Location: Molecular Plant Pathology LaboratoryTitle: Induction of apoplast phenolics in pepper (Capsicum annum) leaves in response to pathogenic bacteria
|YARBERRY, ANDREA - Orise Fellow|
|RICE, CLIFFORD - US Department Of Agriculture (USDA)|
Submitted to: Physiological and Molecular Plant Pathology
Publication Type: Peer Reviewed Journal
Publication Acceptance Date: 11/19/2020
Publication Date: 1/1/2020
Citation: Baker, C.J., Smith, J.M., Yarberry, A.J., Rice, C. 2020. Induction of apoplast phenolics in pepper (Capsicum annum) leaves in response to pathogenic bacteria. Physiological and Molecular Plant Pathology. 109/101453. https://doi.org/10.1016/j.pmpp.2019.101453.
Interpretive Summary: Plant bacterial diseases cause major damage to crops each year and controlling them adds greatly to production costs. The plant leaf apoplast, which is the cell wall region just outside the plant cell itself, is the first line of defense against most aerial pathogens. This study demonstrates that a newly discovered plant defense mechanism, that was first described in tobacco, also occurs in pepper and may to be an inherent property of crop plants. The mechanism could be used to detect disease prior to symptom development and/or its components be enhanced for improved resistance. This information will benefit plant scientists and breeders who are devising new strategies to improve disease resistance in plants as well as decrease the use of chemical pesticides and antibiotics.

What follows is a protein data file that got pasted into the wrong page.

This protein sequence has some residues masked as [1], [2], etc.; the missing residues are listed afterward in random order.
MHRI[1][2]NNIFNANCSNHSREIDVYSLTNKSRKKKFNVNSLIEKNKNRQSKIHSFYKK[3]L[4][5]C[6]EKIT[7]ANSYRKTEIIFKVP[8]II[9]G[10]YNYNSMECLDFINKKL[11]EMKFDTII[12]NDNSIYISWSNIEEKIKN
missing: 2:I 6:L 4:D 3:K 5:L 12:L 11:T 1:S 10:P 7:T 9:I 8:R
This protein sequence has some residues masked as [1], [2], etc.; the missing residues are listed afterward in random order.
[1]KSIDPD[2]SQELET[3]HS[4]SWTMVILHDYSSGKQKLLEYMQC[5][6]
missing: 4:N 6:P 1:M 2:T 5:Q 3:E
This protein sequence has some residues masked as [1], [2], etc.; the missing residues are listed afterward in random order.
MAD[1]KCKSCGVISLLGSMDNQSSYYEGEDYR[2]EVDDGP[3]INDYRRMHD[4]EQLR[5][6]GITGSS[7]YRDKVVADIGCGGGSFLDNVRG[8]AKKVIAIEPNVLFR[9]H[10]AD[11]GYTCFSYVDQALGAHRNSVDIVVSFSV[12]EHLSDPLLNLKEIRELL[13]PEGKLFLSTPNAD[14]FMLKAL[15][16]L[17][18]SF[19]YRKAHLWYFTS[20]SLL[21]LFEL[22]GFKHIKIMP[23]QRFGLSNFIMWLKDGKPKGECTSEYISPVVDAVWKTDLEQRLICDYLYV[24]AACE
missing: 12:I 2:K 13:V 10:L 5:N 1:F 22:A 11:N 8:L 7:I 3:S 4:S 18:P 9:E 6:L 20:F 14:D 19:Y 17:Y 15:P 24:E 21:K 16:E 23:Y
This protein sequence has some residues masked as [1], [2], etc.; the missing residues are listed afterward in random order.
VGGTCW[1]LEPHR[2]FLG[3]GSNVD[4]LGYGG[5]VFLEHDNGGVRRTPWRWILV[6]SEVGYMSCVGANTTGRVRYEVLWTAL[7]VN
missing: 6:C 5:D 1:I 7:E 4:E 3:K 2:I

Technical Abstract: The objective of this study was to corroborate, in pepper, the response of tobacco to induce apoplast phenolics upon bacterial inoculation. Leaves of Bell peppers (Capsicum annum), 6 to 8 weeks old, were inoculated with bacteria and analyzed for apoplast phenolics after different periods of incubation. Pseudomonas syringae pv. tabacci, 108 cfu ml-1, induced numerous phenolics to accumulate in the leaf apoplast after 24h. While about 15 peaks were distinguished by UPLC-UV, only about 8 major peaks were closely followed. Using this bacterial isolate, it was found that all the fully developed leaves on a single plant had similar phenolic responses. Between plants, the response was also similar but had more variability. The response was proportional to the bacterial concentration. Water and P. fluorescens inoculated plants had very negligible responses. When pepper plants were inoculated with P. s. pv. tomato and pv. syringae, there were differences in the magnitude and composition of the phenolics. The increases of apoplastic phenolics generally followed the growth of the bacteria over a 48 h period. The apoplastic phenolic response described here for pepper, when inoculated with bacteria, is very similar to the response previously described for tobacco. The phenolics are different. The redox and bioactive properties of these phenolics remains to be determined.